Wal-Mart has called off its joint venture with India's Bharti Enterprises in a deal which will see it go solo in Asia's third-largest economy.
Under the agreement, announced on Wednesday, Wal-Mart will acquire Bharti's 50 percent stake in their joint venture. It will give the U.S.' largest retailer full ownership of the Best Price Modern Wholesale cash and carry business, which runs 20 stores.
Bharti, which is also the parent company of Bharti Airtel, India's biggest mobile phone carrier, will operate its Easy Day chain of convenience stores alone.
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The move comes three days after a Wal-Mart Asia executive told Reuters the tie-up with Bharti was "not tenable" as a base for its business in India.
It will come as a blow to India's government, which last year sought to attract global supermarket chains to the country by allowing them to own up to 51 percent of local retailers.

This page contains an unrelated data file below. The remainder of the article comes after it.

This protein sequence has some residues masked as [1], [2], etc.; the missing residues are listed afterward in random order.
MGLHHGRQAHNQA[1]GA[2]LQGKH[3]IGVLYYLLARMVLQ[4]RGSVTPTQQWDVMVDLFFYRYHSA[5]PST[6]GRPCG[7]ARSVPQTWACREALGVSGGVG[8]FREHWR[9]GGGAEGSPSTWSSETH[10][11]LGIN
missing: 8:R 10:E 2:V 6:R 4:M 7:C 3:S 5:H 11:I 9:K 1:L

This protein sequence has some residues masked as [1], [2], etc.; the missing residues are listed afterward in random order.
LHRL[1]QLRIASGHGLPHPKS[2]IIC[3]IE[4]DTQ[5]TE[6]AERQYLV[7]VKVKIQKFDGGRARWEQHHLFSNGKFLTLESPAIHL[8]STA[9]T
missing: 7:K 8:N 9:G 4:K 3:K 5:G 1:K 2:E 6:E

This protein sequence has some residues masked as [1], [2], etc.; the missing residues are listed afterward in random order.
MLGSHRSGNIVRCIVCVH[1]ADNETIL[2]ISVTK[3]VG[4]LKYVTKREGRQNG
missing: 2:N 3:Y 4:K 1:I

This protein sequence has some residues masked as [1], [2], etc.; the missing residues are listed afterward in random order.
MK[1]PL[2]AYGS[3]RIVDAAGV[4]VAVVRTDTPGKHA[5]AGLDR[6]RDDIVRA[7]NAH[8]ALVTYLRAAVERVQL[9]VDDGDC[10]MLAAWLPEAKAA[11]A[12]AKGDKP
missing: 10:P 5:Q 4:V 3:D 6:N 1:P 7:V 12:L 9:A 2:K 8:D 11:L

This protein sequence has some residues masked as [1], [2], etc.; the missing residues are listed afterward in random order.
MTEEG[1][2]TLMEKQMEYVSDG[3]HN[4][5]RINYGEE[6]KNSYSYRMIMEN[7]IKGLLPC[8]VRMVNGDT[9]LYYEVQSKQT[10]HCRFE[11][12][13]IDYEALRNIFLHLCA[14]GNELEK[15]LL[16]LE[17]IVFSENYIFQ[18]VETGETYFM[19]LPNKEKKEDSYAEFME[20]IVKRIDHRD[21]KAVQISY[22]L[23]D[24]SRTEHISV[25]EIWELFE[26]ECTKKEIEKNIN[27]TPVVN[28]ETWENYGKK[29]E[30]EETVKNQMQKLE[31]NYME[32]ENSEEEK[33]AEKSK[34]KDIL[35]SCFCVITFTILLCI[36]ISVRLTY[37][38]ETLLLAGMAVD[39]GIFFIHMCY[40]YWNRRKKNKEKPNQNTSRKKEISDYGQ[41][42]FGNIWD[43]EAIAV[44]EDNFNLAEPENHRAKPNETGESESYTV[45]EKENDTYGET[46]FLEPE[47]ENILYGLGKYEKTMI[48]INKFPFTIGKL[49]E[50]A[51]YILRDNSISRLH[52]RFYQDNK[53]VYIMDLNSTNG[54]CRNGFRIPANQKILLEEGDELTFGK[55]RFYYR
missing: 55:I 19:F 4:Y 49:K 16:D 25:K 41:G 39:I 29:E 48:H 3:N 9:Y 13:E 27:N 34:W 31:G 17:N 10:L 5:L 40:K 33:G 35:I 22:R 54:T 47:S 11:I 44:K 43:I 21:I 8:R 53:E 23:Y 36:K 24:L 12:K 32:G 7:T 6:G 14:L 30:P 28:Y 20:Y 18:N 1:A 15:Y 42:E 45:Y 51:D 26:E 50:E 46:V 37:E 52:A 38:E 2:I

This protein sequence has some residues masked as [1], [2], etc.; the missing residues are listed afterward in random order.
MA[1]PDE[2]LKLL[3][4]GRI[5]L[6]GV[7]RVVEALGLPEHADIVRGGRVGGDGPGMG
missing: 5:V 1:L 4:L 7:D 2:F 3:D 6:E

In a joint statement issued on Wednesday, Scott Price, president and CEO of Wal-Mart Asia, said the move would be beneficial to both parties.
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"Through Wal-Mart's investment in India, including our cash and carry business, supply chain infrastructure, direct farm program and supplier development, we want to serve India and its people," he said.
"Wal-Mart is committed to businesses that serve our members and provide good returns for our shareholders, and we will continue to advocate for investment conditions that allow FDI multi-brand retail in India."
While the vice chairman and managing director of Bharti Enterprises, Rajan Bharti Mittal, said the company would continue to invest in its retail division. "We believe that with our current footprint of 212 stores, we have a strong platform to significantly grow the business and delight customers," Mittal said.
—By CNBC's Katrina Bishop. Follow her on Twitter